San Quentin’s legacy of church activities goes back to 1858, when Gov. Weller directed the warden to provide Sunday religious services. In December of that year, volunteer Rev. Gilbert began offering Protestant services in the mess hall.
In 1860, Father Gallagher held the first official Catholic mass. Archbishop Joseph Sadoc Alemany gave a sermon in the mess hall in May 1860. He presided over confirmations of those who had drifted from the church.
The archbishop came to America in 1840, participating in missionary work. Moving to the Bay Area in 1853, he became California’s first archbishop.
Throughout the years, California’s prison chaplains have provided spiritual rehabilitation to incarcerated residents.
Early chaplains helped incarcerated people with their reformation, making religion the first self-help opportunity in the system, according to a California Department of Corrections and Rehabilitation press release.
“Men are not bettered or materially improved simply by confinement; there must be something built-in if they would go out of the institution fit to return to society,” said San Quentin Chaplain Oliver C. Lazure in 1920.
“It is up to you on the outside of the prisons to give them a square deal. It is because they have a cold reception when released; men who have been to prison become discouraged and commit crimes, and sent back to us at San Quentin,” said Lazure.
Government officials believed chaplains would aid rehabilitation, guiding offenders on a path of morality.
The first ethical teacher at San Quentin was C.C. Cummings, appointed in 1870, followed by Rev. Hiram Cummings. In 1881, William Hill worked as the prison’s “moral instructor,” and after two years, he became the first “prison chaplain,” said the news release.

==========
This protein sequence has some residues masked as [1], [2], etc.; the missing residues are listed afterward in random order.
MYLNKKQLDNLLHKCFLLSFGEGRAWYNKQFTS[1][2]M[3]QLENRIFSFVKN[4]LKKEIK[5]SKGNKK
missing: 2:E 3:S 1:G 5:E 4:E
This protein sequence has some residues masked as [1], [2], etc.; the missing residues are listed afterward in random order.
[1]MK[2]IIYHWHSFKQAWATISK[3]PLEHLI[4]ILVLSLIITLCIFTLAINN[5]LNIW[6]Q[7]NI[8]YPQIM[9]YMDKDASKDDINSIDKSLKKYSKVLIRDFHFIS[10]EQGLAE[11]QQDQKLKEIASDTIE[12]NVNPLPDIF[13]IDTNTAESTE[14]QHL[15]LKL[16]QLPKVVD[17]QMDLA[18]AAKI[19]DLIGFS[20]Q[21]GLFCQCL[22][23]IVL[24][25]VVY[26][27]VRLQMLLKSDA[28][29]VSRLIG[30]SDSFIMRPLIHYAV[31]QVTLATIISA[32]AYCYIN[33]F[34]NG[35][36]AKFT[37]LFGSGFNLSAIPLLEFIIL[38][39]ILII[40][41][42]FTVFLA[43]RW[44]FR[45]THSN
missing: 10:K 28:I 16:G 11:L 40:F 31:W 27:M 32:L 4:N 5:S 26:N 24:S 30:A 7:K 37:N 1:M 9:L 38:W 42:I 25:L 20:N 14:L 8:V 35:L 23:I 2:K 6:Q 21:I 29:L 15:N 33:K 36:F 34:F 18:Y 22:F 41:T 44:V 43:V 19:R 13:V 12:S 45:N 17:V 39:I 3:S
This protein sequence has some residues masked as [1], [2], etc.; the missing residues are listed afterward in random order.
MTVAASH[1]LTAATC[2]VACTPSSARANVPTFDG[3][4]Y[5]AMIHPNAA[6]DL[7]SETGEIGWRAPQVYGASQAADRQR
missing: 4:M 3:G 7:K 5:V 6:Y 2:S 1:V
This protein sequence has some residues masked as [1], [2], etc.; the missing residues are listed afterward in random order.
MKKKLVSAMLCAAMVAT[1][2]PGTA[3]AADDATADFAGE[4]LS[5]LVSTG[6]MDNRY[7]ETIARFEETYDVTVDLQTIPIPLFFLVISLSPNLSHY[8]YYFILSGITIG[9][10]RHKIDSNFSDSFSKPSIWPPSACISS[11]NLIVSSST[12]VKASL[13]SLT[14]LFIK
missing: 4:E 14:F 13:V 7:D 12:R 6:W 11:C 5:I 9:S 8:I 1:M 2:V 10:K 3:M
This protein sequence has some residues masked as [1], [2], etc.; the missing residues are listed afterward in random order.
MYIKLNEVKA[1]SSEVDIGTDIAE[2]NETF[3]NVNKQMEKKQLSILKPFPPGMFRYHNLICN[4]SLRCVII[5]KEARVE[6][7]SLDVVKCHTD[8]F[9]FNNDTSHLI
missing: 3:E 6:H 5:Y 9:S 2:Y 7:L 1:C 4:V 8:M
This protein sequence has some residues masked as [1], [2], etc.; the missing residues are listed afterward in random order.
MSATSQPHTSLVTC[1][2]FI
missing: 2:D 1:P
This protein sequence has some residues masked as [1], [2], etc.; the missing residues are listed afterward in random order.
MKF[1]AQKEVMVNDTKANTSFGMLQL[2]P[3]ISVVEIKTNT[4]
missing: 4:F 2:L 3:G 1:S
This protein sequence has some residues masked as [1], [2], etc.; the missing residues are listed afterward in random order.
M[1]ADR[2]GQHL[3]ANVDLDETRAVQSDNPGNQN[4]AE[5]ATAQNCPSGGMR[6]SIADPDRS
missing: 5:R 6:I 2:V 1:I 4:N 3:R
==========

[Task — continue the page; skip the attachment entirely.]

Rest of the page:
The Rev. Larry Newgent served as the chaplain at San Quentin for more than a dozen years. He discussed his views on the causes of crime and the nature of those incarcerated, noted CDCR.
“It’s bad company, thirst for thrills, the desire to be tough, that starts them [on the criminal path]. They become hardened and calloused. The time to do something [to help them] is when they are youngsters,” Newgent said in 1932.
In 1965, a San Quentin chaplain asked Frank Sinatra, accompanied by the Count Basie Orchestra, to perform for the incarcerated people.
“I enjoy being with the public almost under any circumstance regardless of where it is or why,” Sinatra said. “So I do my utmost to fulfill that responsibility as a performer and a man of public life.”
Today San Quentin is a self-help facility. Many of the incarcerated residents strive to improve themselves before returning to society.
The prison has made religious services available to all faiths. San Quentin currently has chapels for Catholic, Protestant, Jewish, Muslim, Buddhist, and Native Americans.